A portion of the property was bought in 1825 by John A. G. Davis, who had a new house constructed and completed by 1826. Davis was a professor of Law at the University of Virginia and one of the first to live in Pavillion X before his death in 1840. Following this, Brigadier General George Armstrong Custer used the house for his headquarters for three days during the Civil War.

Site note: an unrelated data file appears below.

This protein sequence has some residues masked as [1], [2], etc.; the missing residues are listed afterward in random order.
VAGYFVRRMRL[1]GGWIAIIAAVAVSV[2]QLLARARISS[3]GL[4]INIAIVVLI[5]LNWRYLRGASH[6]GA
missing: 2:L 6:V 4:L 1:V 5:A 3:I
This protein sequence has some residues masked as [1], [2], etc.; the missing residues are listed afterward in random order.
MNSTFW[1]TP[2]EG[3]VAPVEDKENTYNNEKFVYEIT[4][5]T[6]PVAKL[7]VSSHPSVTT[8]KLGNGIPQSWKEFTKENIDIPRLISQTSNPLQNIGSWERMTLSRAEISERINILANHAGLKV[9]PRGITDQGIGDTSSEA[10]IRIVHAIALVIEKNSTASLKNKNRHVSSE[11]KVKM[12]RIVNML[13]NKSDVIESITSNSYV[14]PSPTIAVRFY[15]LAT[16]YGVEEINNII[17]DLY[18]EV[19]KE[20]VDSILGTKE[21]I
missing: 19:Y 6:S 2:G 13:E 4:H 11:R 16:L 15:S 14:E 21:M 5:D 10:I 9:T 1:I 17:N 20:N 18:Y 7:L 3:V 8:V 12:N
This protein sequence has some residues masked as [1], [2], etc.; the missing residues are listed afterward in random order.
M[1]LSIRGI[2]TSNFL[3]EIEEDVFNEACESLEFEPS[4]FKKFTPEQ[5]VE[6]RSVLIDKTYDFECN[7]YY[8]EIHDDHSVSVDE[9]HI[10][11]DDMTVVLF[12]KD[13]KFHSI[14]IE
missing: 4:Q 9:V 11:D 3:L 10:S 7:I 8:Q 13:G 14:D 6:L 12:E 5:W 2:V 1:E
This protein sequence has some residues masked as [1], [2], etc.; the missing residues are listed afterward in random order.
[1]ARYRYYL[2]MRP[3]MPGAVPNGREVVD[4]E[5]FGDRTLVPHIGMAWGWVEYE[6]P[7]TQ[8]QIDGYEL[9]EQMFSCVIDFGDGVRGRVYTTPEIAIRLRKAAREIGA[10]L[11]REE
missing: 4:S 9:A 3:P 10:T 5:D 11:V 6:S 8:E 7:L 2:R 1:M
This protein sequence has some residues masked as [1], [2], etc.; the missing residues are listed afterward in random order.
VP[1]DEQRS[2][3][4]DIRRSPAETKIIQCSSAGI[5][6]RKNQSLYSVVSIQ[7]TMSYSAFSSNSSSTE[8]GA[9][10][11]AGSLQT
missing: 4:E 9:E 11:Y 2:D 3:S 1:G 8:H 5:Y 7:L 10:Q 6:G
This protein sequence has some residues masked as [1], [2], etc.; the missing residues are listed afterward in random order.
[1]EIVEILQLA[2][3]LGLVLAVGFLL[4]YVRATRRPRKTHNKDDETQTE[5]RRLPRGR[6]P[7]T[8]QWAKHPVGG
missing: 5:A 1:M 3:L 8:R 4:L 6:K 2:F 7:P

The house built in 1826 is a 2 story brick structure with a slate roof, two chimneys, and a portico. Few alterations have been made to the building since its construction, but these changes include a gutter system on the roof, adjustments to windows on the west and east sides, and an addition to the northern face of the house. The Farm was added to the National Register of Historic Places in 1982 before being purchased in 1993 by architects Michael Bednar and Elizabeth Lawson, who made some restorations to it, such as the addition of the gutter system. By then, the property had been reduced to only 1 acre.